Once Iran Goes Nuclear, Our Freedom Is Shot
Your Nov. 10 editorial, "Pull Out All the Stops," rightly notes the "potential dangers from Iran" if it obtains a nuclear weapon, but few consider the dangers this would pose for the United States specifically.
Whatever the political, economic and security fallout that might ensue from a last-resort military strike upon Iranian nuclear facilities, such an attack will be as nothing against the shadow of nuclear blackmail that America will be obliged to live under once Iran gets such weapons.
Even if Iran never fires upon the United States, who really believes Iran won't give such weapons to terrorists? And who believes that, once having such weapons, terrorists won't use them on the United States? And even if neither entity uses them, what unending series of concessions and retreats will America have to undertake to ensure that this continues?
In World War II, Japan was fanatically opposed to surrendering. It took two atomic bombs to change its mind. What would it take to destroy our will to resist?
Once Iran gets the bomb, our freedom and security may well be compromised beyond anything we can imagine.
Morton A. Klein
Zionist Organization of America
New Appointment Helps Enhance Gratz College
The appointment of Dr. Steven Brown to the faculty of Gratz College in the capacity of coordinator of the doctoral program in Jewish education is an occasion for celebration among all who revere the college (City & Suburb: "Gratz Hires Former Head of Barrack," Nov. 3).
Now in its 106th year, Gratz has a record enrollment in its Jewish studies programs and recently accepted the 21st student into its doctoral program.
The program is designed to prepare visionary leaders in the field of Jewish education. The beauty of the program is that it represents -- as does Gratz, in general -- a microcosm of the Jewish community, including Orthodox, Conservative, Reform, Reconstructionist and others among its diverse student body.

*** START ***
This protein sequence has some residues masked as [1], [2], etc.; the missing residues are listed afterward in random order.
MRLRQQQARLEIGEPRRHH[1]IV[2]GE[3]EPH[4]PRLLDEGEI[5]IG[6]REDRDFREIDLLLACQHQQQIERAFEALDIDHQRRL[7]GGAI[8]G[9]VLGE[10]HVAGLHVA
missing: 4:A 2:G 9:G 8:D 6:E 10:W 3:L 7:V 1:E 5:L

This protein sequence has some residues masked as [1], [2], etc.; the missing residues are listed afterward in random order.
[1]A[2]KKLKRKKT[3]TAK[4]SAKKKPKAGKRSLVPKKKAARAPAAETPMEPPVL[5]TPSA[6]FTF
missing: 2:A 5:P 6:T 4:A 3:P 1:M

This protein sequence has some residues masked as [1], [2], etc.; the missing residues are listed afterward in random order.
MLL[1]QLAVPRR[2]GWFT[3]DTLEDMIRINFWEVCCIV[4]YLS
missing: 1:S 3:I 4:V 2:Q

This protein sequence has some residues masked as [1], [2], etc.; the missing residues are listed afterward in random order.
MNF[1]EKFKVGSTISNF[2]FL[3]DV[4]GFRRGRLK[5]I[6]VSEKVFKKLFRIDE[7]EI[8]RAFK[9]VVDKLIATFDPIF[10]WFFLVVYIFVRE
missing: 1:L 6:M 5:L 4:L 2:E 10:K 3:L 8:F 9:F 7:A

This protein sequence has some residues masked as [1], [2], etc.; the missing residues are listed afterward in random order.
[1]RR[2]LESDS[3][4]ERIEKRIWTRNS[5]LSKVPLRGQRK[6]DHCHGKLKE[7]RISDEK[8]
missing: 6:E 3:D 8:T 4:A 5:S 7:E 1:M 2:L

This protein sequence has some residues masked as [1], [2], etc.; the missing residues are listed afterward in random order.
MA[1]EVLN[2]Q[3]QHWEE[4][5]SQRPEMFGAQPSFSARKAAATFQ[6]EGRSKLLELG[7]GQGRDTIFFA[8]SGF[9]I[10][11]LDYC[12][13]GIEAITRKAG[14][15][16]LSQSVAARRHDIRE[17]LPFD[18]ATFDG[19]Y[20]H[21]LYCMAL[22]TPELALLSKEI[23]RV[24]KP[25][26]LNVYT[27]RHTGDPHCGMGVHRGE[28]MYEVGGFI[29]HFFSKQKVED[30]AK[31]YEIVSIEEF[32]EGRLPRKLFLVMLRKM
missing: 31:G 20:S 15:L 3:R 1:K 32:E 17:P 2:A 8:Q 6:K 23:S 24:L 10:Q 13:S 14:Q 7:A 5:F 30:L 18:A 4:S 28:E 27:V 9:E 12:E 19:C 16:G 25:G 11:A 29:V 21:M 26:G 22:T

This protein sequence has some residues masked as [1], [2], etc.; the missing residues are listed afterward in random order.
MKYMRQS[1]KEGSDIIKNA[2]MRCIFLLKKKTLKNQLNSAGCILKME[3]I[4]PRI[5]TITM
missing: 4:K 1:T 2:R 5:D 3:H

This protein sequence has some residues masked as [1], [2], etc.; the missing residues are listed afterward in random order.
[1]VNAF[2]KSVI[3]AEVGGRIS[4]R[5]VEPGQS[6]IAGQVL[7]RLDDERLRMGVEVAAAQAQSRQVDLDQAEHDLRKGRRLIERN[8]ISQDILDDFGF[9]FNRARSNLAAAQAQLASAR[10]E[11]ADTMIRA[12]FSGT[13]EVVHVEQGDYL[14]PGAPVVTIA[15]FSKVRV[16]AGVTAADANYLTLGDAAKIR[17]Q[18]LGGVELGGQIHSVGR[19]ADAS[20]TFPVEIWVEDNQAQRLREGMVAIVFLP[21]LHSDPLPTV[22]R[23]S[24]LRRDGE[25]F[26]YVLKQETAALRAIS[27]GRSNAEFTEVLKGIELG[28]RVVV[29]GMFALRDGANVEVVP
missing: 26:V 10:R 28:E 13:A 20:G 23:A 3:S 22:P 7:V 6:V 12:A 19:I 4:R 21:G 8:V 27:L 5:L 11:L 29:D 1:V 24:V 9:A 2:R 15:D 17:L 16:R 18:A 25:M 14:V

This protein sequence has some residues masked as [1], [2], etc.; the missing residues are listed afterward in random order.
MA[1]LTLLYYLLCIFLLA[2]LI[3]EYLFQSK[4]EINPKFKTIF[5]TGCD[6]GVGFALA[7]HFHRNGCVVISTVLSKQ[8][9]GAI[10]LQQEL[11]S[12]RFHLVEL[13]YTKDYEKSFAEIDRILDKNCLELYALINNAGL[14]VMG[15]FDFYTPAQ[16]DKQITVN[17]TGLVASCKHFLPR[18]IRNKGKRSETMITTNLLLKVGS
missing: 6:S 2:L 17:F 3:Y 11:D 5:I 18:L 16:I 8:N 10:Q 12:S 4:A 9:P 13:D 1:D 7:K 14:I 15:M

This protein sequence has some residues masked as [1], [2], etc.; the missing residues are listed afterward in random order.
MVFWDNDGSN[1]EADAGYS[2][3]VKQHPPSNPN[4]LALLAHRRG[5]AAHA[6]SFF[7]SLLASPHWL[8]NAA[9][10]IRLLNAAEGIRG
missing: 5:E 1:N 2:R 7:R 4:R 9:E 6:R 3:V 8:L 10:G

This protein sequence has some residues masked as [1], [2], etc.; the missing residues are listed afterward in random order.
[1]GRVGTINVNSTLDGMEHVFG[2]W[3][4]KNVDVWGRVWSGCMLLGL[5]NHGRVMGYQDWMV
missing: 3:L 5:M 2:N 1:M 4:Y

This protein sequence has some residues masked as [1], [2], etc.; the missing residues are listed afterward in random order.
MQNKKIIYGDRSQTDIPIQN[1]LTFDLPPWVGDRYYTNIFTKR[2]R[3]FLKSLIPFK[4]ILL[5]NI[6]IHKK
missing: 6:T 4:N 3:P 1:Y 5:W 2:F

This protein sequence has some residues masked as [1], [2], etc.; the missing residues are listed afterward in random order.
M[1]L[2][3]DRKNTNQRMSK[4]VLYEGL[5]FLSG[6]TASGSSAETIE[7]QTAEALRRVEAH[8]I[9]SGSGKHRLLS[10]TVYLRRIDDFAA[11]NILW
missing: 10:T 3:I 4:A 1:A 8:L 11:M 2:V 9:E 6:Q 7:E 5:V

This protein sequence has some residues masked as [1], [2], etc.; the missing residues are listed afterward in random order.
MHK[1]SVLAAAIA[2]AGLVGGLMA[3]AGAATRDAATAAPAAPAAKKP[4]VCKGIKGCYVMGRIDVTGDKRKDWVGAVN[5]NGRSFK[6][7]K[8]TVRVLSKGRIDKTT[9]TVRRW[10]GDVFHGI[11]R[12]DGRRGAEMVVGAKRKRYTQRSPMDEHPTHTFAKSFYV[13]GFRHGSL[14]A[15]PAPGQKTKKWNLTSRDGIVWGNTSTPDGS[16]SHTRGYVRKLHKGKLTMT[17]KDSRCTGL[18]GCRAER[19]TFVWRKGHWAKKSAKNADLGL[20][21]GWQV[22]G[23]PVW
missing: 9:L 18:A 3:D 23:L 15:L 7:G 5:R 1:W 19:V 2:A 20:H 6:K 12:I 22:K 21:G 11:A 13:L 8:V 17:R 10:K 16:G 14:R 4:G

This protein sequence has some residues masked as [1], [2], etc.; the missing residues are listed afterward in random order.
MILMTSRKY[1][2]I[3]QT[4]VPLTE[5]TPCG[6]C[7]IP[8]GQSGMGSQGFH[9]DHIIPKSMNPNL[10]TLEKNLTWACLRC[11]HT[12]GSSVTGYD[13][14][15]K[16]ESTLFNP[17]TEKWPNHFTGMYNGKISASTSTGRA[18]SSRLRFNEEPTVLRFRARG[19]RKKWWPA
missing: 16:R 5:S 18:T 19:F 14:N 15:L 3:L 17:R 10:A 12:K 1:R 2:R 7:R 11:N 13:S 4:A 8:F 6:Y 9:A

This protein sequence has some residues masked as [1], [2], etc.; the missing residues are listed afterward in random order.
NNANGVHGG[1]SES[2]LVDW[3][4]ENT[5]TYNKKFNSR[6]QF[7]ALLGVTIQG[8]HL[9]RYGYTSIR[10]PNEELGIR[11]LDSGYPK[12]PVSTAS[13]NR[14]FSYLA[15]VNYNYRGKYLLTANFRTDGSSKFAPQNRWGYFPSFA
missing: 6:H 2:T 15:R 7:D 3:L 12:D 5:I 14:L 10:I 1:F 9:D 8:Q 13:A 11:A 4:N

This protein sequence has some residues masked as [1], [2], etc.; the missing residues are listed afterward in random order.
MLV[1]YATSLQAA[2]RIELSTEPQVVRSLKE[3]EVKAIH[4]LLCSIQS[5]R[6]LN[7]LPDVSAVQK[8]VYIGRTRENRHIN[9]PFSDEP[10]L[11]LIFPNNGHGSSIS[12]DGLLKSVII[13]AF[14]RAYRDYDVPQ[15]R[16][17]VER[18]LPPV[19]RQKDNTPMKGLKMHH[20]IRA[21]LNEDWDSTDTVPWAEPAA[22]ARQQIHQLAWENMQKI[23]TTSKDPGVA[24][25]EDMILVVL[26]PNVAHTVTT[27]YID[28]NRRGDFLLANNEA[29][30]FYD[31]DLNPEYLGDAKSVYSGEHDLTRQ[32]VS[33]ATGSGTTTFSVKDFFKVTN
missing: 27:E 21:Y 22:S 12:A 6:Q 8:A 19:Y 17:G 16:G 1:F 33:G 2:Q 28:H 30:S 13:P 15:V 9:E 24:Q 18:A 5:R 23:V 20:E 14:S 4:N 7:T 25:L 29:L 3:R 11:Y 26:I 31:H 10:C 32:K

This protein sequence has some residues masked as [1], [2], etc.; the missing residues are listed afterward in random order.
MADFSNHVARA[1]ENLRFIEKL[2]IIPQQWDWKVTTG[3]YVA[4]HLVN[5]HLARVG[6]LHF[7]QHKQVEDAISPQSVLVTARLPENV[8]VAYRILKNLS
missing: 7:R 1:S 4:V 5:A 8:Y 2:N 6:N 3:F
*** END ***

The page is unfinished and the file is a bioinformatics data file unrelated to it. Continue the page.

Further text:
These students' areas of specialization include elementary and secondary, early childhood and special needs, day and supplementary education. Two students are preparing for roles as university teachers of Judaism. All are fine, disciplined and creative individuals.
It is an honor for me to direct the program, and with the addition of Dr. Brown to our team, bringing a distinguished background of service to the Jewish community, Gratz has every reason to believe that it will continue to enhance its more than a century's worth of academic Jewish leadership preparation.
Saul P. Wachs
Department of education
He Was Misunderstood; Justice Was the Point
The Nov. 10 letter that responded to mine about Rita Levine -- "What Would Rita Levine Have Done If She Lived?" -- misunderstood what I said.
The Arab cause that Rita Levine sympathized with was to live in dignity, equality and peace in Israel; and enemies of that cause, both among Jews and Arabs, must be opposed in a manner characteristic of a democracy as portrayed in Israel's Declaration of Independence.
As a lawyer who fought for equal justice under the law in Philadelphia for most of her legal career, Rita Levine wanted no less in Israel and was studying for the Israeli bar when she was killed by a terrorist. She wanted to respond to terror by doing good, which is characteristic of a civilized society.
Had Rita Levine lived, she would have joined the ranks of civil rights lawyers appearing before Israeli courts on behalf of those, including Arabs, seeking vindication of their rights. Such advocates can cite precedents going back to the Hebrew Bible.
Perhaps most relevant is the book of Numbers 15:16, which requires equal treatment before the law for citizens and strangers. It is one illustration of the broader principle: "Justice! Justice! You shall pursue!", which comes from Deuteronomy 16:20.
Professor of law
Temple School of Law